CHARLOTTE — Days after investigators linked a deadly cluster of rare fungal meningitis cases in Tennessee to tainted back pain medication, North Carolina officials received an urgent email from the Centers for Disease Control and Prevention.
The federal health agency said North Carolina had a possible fungal meningitis case with links to the Tennessee outbreak. If true, the CDC said it would confirm a “broader contamination issue.”
That was Sept. 27. But it wasn’t until five days later that the North Carolina Department of Health and Human Services notified the public about the threat, according to documents obtained by The Associated Press.
Hundreds of emails obtained through a public records request show how North Carolina health officials handled the fast-moving crisis.
Working with the CDC, the state health agency wrestled with what to tell the public, including whether to name the clinics suspected of administering the contaminated medication.
Health department spokeswoman Julie Henry said officials wanted to have all the facts before releasing information because it would have raised more questions than answers.
“We were trying hard not to promote hysteria in the general public,” she said.
But she said officials also weighed the impact of waiting.
“So the other part of that is if we wait another day, are we going to put somebody at risk because they haven’t recognized their symptoms soon enough?” she said.
A tainted steroid made by the New England Compound Center has been linked to a fungal meningitis outbreak that has killed 40 people nationwide and sickened more than 600.
The Framingham, Mass.-based company has been shut down since the outbreak was discovered in September.
When it comes to informing the public about health threats, North Carolina doesn’t have a protocol, Henry said. Like many states, decisions about when to publicly release information are made on a case-by-case basis.
In Indiana, the AP found that health officials waited nearly a week before disclosing that six clinics had received the tainted back pain medication.
The CDC warned North Carolina of the meningitis threat by email on Thursday, Sept. 27.
The agency said a doctor called because he suspected a patient – a 77-year-old North Carolina woman – had meningitis-like symptoms after receiving an epidural injection “likely from the lots of interest.” The clinic that administered the shot told the CDC that 120 doses of the lot were given out to about 60 patients.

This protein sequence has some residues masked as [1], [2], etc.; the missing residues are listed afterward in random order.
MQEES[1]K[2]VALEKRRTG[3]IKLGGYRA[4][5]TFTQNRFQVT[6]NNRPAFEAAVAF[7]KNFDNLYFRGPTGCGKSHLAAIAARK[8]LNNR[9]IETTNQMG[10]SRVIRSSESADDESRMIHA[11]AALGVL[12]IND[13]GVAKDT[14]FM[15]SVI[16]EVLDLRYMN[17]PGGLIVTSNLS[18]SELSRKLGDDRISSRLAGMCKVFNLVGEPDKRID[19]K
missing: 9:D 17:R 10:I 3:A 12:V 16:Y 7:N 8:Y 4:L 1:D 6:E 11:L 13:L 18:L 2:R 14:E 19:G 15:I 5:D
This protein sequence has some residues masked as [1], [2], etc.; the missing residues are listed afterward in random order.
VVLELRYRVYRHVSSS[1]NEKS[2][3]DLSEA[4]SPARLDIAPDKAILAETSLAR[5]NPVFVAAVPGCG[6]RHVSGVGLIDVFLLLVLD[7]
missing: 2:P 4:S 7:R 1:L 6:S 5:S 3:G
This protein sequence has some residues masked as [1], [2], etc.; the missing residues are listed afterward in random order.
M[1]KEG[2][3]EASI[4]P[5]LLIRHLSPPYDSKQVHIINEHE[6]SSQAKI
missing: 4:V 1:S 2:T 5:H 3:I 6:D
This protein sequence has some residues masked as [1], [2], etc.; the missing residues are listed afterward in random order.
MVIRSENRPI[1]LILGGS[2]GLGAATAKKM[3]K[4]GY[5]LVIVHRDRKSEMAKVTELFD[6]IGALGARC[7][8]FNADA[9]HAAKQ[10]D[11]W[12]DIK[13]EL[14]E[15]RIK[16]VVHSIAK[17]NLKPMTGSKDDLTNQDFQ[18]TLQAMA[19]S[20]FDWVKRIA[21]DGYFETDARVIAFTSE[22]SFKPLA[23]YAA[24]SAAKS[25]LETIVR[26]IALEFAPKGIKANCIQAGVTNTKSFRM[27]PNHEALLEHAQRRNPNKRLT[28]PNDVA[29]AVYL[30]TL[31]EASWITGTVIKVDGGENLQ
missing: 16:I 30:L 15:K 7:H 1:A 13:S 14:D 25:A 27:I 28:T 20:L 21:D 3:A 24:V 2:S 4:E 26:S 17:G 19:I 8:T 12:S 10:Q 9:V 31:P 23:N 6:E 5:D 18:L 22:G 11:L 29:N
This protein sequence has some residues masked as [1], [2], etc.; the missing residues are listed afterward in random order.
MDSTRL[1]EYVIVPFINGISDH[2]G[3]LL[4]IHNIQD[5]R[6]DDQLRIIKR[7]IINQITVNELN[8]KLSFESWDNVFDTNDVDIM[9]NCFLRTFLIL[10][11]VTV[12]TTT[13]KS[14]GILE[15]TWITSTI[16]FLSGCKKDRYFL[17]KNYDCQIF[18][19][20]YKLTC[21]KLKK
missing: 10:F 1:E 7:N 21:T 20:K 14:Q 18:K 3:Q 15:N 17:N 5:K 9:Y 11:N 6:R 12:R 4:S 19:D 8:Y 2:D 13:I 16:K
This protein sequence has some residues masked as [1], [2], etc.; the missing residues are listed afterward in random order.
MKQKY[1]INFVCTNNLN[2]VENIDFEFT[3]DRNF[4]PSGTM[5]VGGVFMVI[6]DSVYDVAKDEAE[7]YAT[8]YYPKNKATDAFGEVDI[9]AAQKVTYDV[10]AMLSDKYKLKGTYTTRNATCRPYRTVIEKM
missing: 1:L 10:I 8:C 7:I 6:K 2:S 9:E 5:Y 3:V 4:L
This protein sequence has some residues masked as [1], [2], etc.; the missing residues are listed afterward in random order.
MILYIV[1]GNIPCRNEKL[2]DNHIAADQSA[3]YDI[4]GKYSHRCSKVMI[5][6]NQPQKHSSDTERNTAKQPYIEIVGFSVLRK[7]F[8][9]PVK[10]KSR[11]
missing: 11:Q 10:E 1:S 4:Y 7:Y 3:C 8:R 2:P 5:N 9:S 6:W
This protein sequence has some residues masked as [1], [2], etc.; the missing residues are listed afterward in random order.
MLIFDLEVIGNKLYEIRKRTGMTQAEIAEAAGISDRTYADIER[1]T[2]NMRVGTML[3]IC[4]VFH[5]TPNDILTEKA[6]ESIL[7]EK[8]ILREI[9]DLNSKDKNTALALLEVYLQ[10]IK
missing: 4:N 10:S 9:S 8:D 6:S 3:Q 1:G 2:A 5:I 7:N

The CDC said other patients from the clinic needed to be “contacted ASAP.”
State health agency officials and the CDC continued to exchange emails that night about what to do, and scheduled a conference call for the following morning.
Meanwhile, Zack Moore, an epidemiologist with the state health agency, suggested the state at least provide health providers with information sent out by the state of Tennessee, which said it was notified Sept. 18 that a patient developed the fungal meningitis after the epidural steroid injection.
Such warnings are distributed through the N.C. Health Alert Network (HAN), which goes out to doctors, hospitals and other critical health care providers.
But Moore expressed concerns about timing.
“I could send it now, but doubtful many would see it before tomorrow morning, and we might have other pertinent info to share after the call,” he wrote.
After Moore’s email, Megan Davies, chief of North Carolina’s epidemiology section, asked questions about where the North Carolina patient was admitted and, when they found out, to inform the local health director. She also said they would need to send out an alert.
By the next morning, North Carolina officials knew three clinics had received the tainted medicine.
On Friday, the state agency sent out a HAN message, warning providers to be on the lookout for fungal meningitis cases.
It’s unclear how many people actually saw it because it was sent late Friday afternoon and went out as a “low priority” health alert, according to an email.
Over the weekend, state health officials exchanged emails with the CDC – including an ominous one. CDC’s Rachel Smith asked if public health officials in North Carolina had the power to request an autopsy and examination if the 77-year-old woman died. “Something to think about pending the outcome of this case,” she wrote.
By that Monday, state health officials knew they had to publicly address the emerging crisis.
At 10:32 a.m., Davies sent an email to several agency officials saying director Laura Gerald wanted to send out a news release.
“She is concerned that we need to make every effort to communicate to people potentially exposed,” Davies said.
She added one more thing: Tennessee health officials would be releasing more information that day – but this time they would mention the North Carolina case.
In the afternoon, Davies informed Gerald they were still working on the news release, but said the number of possible patients exposed was up to 94.
Meanwhile, one North Carolina hospital was bracing for negative publicity.
Rita Bunch, senior director at the High Point Regional Health System, wrote that word was beginning to spread that the meningitis outbreak had spread to North Carolina. The 77-year-old woman, who later died, was a patient at the High Point, N.C., hospital.
“Not sure where you are on the release from N.C. but I think we want to get in front of this before someone finds out it (was) HP and we are behind it,” Bunch wrote an email sent at 5:39 p.m.
The state agency released the information to the public later that Monday, saying it was assisting the CDC in its meningitis investigation, and that one case had been identified in North Carolina. Officials also warned people who had received injections to be on the lookout for symptoms, which included headache, stiff neck and fatigue.